I’m also sharing information with students this week about summer reading programs going on at the Sumter County Library, the McElveen Library at Shaw AFB, and Borders (Waldenbooks) in the mall here.  (By the way, Barnes and Noble does a summer reading promotion, too, but we don’t have one here.)  Everyone who brings me proof that they participated in a summer reading program (a reading log or certificate) will be invited to an ice cream sundae party in August when school starts back.
 
Students will also be taking home a Summer Reading Fun brochure that I created to help parents understand the importance of encouraging their children to keep reading over the summer.  It includes lists of recommended reading, including next year’s South Carolina Children’s Book Award nominees. 
I’m determined to help our students beat the summer slide!  Have some other great summer resources to share?  Leave a comment!

WWW – RIF Reading Planet

This week’s WWW: RIF Reading Planet

As summer vacation draws closer, teachers and parents begin to worry about the Summer Slide, which refers to the loss of skills kids suffer over the summer when they fail to engage in any learning activities. 

Experts agree that children who read during the summer gain reading skills, while those who do not often slip backwards.

One way to interest students in reading over the summer is to lure them in with fun, online reading activities.  Enter Reading Planet!

RIF Reading Planet

 

Kids can visit the Activity Lab, the Game Station, and the Book Zone for reading fun, and then click on Express Yourself to do a little writing.  There’s also a Summer Reading Fun page with great ideas for families to keep the reading going at home.

Kids do not have to register to use the site, but if they do join they get access to additional features like contests, an online reading log, and opinion polls.  Many of these activities work great on an Interactive Whiteboard, too, so you can use them in your classroom.  Happy reading!

 

Click here to visit the archive of all the WWW sites I’ve shared so far.

Book Alikes

Background:  I am a huge fan of writing for real purpose.  In order to have students engaged in learning, they need to feel as though what they’re doing really matters in some way.  (Other than just earning a good grade!)  When it comes to writing, one of the ways we can create a real purpose is to provide an audience who will be reading what the students create, so I’m experimenting with having students write something for my Book Buzz blog. 

I began Book Buzz back in the fall to provide a forum where students could discuss the South Carolina Children’s Book Award nominees.  I created a post for each of the 20 titles nominated for the award, and allowed students to leave (moderated) comments about the books they were reading.  Once the book award contest ended in March, I decided to keep Book Buzz going as a general book/author/illustrator blog for students to read and comment on.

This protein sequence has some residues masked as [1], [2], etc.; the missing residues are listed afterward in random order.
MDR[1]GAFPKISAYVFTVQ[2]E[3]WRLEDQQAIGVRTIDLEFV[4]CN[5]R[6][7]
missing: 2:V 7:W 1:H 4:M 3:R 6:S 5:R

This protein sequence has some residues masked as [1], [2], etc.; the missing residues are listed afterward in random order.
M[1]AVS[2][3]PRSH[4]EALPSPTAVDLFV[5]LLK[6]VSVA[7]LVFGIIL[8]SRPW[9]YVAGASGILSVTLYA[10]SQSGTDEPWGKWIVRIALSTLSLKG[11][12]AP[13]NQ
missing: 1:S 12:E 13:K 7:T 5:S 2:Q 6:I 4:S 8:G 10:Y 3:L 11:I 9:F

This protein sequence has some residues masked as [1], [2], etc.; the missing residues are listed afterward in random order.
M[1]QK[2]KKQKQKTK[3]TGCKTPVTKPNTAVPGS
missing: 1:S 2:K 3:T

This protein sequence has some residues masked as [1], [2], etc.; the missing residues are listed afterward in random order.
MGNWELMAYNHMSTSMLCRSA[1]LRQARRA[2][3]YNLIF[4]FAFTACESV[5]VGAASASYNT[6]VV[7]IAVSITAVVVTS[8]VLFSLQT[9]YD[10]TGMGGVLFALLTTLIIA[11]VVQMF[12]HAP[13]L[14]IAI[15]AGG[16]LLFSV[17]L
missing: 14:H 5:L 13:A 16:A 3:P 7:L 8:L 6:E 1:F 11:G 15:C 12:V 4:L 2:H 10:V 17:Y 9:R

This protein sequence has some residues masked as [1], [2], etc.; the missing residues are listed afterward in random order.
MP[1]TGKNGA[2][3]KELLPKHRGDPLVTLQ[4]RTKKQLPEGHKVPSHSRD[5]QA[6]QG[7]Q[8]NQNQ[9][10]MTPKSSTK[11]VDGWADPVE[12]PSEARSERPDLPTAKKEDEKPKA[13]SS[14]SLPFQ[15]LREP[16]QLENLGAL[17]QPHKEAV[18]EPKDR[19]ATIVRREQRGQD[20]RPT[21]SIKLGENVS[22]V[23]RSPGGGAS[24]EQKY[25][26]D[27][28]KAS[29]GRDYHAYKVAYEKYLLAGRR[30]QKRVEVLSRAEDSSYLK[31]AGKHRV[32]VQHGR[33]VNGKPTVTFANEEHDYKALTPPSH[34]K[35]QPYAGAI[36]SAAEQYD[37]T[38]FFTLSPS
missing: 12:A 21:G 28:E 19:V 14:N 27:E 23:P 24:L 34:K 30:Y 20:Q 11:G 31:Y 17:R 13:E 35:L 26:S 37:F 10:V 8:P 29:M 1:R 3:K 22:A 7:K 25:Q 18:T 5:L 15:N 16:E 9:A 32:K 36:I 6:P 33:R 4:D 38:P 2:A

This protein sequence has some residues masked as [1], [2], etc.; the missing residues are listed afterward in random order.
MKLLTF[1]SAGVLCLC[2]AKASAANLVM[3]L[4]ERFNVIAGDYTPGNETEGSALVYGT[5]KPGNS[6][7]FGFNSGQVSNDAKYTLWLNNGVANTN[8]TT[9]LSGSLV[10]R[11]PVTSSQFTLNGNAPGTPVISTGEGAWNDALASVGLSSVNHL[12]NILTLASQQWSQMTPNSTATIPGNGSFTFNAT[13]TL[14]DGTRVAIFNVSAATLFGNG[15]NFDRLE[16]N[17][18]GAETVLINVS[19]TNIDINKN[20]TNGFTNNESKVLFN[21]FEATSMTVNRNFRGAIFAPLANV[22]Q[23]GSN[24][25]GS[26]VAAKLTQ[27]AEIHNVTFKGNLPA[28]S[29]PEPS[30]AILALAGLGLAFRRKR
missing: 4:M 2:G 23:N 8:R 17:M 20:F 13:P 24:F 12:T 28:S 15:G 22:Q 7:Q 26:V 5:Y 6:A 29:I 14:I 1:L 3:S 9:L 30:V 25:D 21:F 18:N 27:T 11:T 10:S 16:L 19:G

One of my recent Book Buzz posts was on Book Alikes, and it occurred to me that my students could be a great source of information regarding books that were similar to one another and that their classmates might enjoy reading.  So two weeks ago I asked my 5th grade Library classes to come up with titles of books that have something in common, and then write a short description of how the books are alike and why other kids would enjoy reading them.  I explained that some of their suggestions would be shared online through Book Buzz for people all over the world to read.

So, how did that turn out?  You can see the some student-recommended Book Alikes here, here, here, here, and here, with more to come in the next couple of days.

Downside:  Students were asked to do this “cold” as they walked into the Library for their weekly Library class, so there was no time for them to think, plan, or polish.  Some claimed they just couldn’t think of two books that were alike.

Upside:  Many of the kids were very enthusiastic about the project, and some were so excited they wanted to read their comparisons to me right away and explain their choices further.  

I definitely plan to do this again next year, but I’ll introduce it early in the school year and make it an ongoing project for students.  Showing them the examples from this year’s students should spark more ideas, and allowing the students plenty of time to develop their ideas will no doubt improve the quality of the recommendations and the writing. 

I’m debating on whether I should try to interest some classroom teachers in using this as a formal writing activity, or whether being graded on it would take some of the enjoyment out of it for students.  Your thoughts?